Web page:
Although statin drugs prescribed to lower blood cholesterol do the job, they affect only the cholesterol your body makes, not what you take in. By also slashing saturated fat, you further lower blood cholesterol, while keeping dietary cholesterol down as well, since the two are often paired in foods.

To keep saturated fat within a healthy range, choose fat-free or 1% fat versions of dairy products (milk, cheese, ice cream, sour cream), lean meats, fish and skinless poultry, and keep the mainstay of your diet focused on whole grains, fruits and vegetables. Go easy on liver, other organ meats and egg yolks--foods in which cholesterol is high even though saturated fat is not--though up to an egg a day may be fine for many people.

Trans Fats: Double Trouble. Research shows that trans fatty acids (unsaturated fats that have been chemically altered by hydrogenation) increase LDL's while decreasing HDL's, a double whammy for the heart. Adding to the burgeoning evidence against trans fats is a recently published study of elderly Dutch men who were free from heart disease at the beginning of a 10-year study. Those with the highest intake of trans fats were most likely to develop heart disease by the end of the study.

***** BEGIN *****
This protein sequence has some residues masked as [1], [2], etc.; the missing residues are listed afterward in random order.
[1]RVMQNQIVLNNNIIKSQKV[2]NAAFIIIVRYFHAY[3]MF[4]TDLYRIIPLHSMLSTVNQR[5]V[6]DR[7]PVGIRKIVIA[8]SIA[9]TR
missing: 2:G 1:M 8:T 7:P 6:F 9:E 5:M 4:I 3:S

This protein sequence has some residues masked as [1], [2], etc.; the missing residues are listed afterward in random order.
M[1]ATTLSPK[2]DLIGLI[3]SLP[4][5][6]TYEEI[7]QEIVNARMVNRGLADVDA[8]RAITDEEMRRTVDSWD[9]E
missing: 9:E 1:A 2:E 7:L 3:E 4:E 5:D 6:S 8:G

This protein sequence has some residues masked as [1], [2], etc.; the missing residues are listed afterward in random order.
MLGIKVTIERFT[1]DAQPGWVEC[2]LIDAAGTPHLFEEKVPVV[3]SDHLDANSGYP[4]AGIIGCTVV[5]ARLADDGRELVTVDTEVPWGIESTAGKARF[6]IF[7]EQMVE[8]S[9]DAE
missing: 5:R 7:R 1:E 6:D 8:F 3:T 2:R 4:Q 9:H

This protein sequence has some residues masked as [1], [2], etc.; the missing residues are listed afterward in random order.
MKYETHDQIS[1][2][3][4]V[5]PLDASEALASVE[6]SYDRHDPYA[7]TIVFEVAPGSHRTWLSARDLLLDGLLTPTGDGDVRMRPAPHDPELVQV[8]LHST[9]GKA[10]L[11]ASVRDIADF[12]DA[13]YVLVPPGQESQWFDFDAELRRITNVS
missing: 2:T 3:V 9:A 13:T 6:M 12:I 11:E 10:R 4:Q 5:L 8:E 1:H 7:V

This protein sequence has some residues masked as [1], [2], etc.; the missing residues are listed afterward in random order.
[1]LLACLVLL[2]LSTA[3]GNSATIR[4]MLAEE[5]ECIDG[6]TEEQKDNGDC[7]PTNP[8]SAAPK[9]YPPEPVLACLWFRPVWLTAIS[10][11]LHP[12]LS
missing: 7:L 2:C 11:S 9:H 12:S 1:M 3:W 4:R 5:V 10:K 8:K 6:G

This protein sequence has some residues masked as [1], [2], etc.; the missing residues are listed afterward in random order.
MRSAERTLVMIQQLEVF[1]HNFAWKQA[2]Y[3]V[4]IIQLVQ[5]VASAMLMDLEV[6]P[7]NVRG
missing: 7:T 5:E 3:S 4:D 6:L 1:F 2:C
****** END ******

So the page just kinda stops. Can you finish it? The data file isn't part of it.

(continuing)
Although there is no official recommended limit for trans in the diet, many experts suggest that trans and saturated fats combined should not exceed 7% of calories, especially for people at high risk for heart disease.

To keep trans intake low, choose soft margarines (liquid or tub) instead of stick margarine or butter, opting for a brand that is low in saturated fat and trans-free (look for "0 trans" on the label). Limit the cookies, pastries, crackers and fast-food fries you eat; check ingredient labels for hydrogenated fats.

Mono's (and Other Fats): Much Misunderstood. While monounsaturated fats have been in the spotlight lately as the "fat of choice," the pendulum is swinging back to a diet moderate in polyunsaturated fats (up to 10% of calories) along with more mono's (up to 20%). But the increased mono fat allowance shouldn't be taken as a license to drizzle olive oil over everything. Keeping your body at a reasonable weight is a priority, and increasing fat intake would risk weight gain.